In other words, the Army asked industry for weapons that could fire a particular kind of bullet, and industry provided them as requested – only for the Army to test-fire them with a different kind of bullet. No wonder they kept jamming.
Yes, any gun that fires the M855 should be also be able to fire the M855A1, which is “enhanced” because it is better at penetrating hard materials – walls, steel, rigid body armor – but has the same weight, size, and ballistic properties. (The A1 round also contains no lead, making environmental clean-up easier at training ranges). But they’re not identical: for one thing, the enhanced round is fired with a higher pressure in the chamber. (Click here to read an Army brief comparing the M855 and M855A1 rounds). The differences are subtle, but when you’re comparing how often various weapons jam over hundreds of test firings, subtle differences add up. As the Army itself seems to admit, that could potentially invalidate the results.
It’s not clear why the Army didn’t just tell the contractors to optimize their designs for the enhanced round: The draft request for proposals for the Improved Carbine came out in January 2011, when the M855A1 was already in service. It’s also not clear how easy it would be for the gunmakers to redesign their offerings for the correct round: We’ll be asking the Army about that in their conference call with journalists tomorrow. [Updated: The Army said this morning it told the gunmakers they would have to use the new round back in fall 2010, more than 18 months before the tests. Industry sources, however, argue they had insufficient access to the new rounds to test their designs before they had to submit them].
It may well be that the Army is better off cutting its losses on the Individual Carbine. In March, the Pentagon’s Principal Deputy Inspector General, Lynne Halbrooks, testified to Congress that “key performance parameters such as accuracy, reliability, and lethality have not been established. In addition, it is unclear what additional capability this new rifle will have over the modified M4.”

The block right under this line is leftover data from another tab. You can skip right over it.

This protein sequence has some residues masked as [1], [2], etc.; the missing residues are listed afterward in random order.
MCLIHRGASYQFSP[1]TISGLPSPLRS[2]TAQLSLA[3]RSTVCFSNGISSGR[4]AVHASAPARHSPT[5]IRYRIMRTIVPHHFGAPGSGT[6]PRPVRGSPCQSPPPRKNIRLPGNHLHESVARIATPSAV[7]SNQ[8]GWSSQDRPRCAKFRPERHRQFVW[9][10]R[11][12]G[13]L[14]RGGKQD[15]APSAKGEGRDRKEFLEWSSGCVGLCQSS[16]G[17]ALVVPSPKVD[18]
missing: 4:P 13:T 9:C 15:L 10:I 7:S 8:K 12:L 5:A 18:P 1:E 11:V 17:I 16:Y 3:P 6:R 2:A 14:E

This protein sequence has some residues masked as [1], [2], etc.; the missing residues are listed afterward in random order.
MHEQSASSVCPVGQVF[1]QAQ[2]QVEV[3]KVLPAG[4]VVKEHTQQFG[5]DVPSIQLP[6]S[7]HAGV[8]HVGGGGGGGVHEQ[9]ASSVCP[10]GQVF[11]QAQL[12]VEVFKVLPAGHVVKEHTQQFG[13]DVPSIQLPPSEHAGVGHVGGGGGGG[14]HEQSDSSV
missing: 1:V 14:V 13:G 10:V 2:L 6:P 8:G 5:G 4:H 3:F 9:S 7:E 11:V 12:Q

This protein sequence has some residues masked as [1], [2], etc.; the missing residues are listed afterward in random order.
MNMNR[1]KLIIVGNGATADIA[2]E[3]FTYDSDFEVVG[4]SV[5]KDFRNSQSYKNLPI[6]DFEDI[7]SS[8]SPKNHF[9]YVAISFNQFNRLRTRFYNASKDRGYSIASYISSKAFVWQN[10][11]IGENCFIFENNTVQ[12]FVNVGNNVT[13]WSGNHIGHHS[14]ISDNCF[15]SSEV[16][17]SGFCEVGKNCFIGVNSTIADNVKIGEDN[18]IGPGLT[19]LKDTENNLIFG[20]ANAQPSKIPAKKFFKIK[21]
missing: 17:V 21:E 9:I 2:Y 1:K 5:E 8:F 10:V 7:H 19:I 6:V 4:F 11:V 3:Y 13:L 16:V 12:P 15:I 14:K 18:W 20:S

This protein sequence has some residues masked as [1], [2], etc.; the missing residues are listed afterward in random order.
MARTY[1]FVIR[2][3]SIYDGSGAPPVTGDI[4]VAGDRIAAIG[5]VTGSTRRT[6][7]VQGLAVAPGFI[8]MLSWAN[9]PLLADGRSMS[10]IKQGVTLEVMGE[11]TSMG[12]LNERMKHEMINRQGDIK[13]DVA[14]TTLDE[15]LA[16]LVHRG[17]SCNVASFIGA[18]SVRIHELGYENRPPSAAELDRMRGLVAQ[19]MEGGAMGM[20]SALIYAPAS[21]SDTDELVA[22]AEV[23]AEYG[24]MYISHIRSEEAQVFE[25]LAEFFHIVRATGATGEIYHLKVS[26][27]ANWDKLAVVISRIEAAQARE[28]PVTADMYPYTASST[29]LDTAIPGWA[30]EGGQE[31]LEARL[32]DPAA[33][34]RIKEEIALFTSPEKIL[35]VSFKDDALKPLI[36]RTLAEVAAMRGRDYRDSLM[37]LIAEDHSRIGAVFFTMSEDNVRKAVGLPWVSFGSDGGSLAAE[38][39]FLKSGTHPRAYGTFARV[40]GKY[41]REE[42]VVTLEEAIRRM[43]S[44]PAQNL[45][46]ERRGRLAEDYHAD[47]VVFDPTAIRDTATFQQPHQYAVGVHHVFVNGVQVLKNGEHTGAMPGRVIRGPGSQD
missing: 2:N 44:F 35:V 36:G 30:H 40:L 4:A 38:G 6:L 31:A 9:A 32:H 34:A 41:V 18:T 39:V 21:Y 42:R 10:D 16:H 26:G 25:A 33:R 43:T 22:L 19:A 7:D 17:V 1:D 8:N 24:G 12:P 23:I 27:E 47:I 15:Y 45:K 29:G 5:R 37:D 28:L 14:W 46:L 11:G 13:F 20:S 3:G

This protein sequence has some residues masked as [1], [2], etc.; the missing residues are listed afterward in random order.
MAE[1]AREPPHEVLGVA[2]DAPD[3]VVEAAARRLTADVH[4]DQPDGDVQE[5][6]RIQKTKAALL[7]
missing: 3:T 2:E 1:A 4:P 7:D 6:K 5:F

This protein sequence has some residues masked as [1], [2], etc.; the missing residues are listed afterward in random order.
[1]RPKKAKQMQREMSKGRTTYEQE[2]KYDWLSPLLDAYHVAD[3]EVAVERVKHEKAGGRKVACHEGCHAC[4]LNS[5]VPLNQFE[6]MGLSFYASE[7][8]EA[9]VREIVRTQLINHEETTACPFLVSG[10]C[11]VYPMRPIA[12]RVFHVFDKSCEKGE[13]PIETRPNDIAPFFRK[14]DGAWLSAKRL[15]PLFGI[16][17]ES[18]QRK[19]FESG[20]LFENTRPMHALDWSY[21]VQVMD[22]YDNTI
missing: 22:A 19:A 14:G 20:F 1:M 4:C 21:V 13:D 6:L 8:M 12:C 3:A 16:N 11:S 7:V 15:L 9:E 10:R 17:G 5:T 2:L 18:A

To small arms veterans, that sounds an awful lot like the problems that killed the XM8 eight years ago. “It’s like they got the talking points from 2005 when they pulled the plug on the XM8 program and just updated the numbers and the dates,” lamented Youngman. “If you don’t have a valid requirement, why are you doing this?”
Gunmakers could certainly build a weapon very different from the M4 and M16, if asked: a bigger bullet for more stopping power (at the price of being able to carry less ammunition), for example, or a more compact “bullpup” design that’s easier to fire out of vehicles or in close quarters (at the price of potential problems with trigger pull and ejection of spent cartridges). But that’s not what the Army told the competitors to do.
“I know all these gun companies,” one source close to the industry told me. “Everybody was just confounded by what the Army asked for, because what they asked for was ‘give me more of the same’…. The government got exactly what they asked for; they just asked for the wrong thing.”
So far, unfortunately, the Individual Carbine looks like another example, albeit in miniature, of the Army’s chronic procurement problems. While other services have had troubled and over-budget programs – the Navy Littoral Combat Ship, the Air Force F-22 stealth fighter, the Marine V-22 Osprey, the tri-service Joint Strike Fighter – they generally bull ahead, fix what they can, and end up with something they can use, even if it didn’t meet the original promises (usually wildly overoptimistic) for high performance and low price. The Army, however, has had a string of programs large and small where it invested millions, even billions, and got nothing: the Future Combat Systems (a mix of manned vehicles, robots, and networks), the Comanche and Arapaho scout helicopters, the Crusader artillery vehicle, the XM8 rifle – and now, it seems, the Individual Carbine.
[Updated Friday, June 14, at 2:20 pm]